In Bourdeaux, France, the 18-story Hypérion tower, could be one of the tallest timber structures in the world when completed in 2020
Improvements in land use — protecting forests, restoring marshlands, managing farms and grazing lands — could deliver 37% of the carbon savings needed by 2030 if the world is to keep temperature rise to less than 2°C, as agreed to in the Paris climate accords.
Turns out cities have a big role to play in sustaining the natural world and that, perhaps counterintuitively, using more wood could cut more carbon. More demand for wood can mean more investment in rural landscapes, more forest cover and more carbon dioxide sequestered from the atmosphere.
As cities make commitments and swap ideas on how to achieve carbon neutrality over the coming decades, architecture firms see timber as a solution to one of the top carbon culprits in urban infrastructure: buildings.
A four-story “plyscraper” made with cross-laminated timber that consumes less energy than concrete and steel could reduce carbon emissions by the same amount as taking 500 cars off the road for a year.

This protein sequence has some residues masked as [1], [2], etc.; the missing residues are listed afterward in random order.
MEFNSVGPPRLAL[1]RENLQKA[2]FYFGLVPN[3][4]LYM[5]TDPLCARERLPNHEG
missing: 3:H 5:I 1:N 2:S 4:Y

Swapping in sustainable wood for materials like steel and concrete could slash CO2 emissions by up to 31% worldwide. A growing number of cities are making serious plans to build them.
In Bourdeaux, France, the 18-story Hypérion tower, could be one of the tallest timber structures in the world when completed in 2020. A 24-story wooden structure is set to go up in Vienna next year. Lever Architecture, which already has a four-story building underway, is proposing a 12-story mixed-use building in the Pearl District of Portland, Ore.
When it’s finished, The Atlantic reports, the building would the “tallest human-occupied all-wooden structure” in the U.S.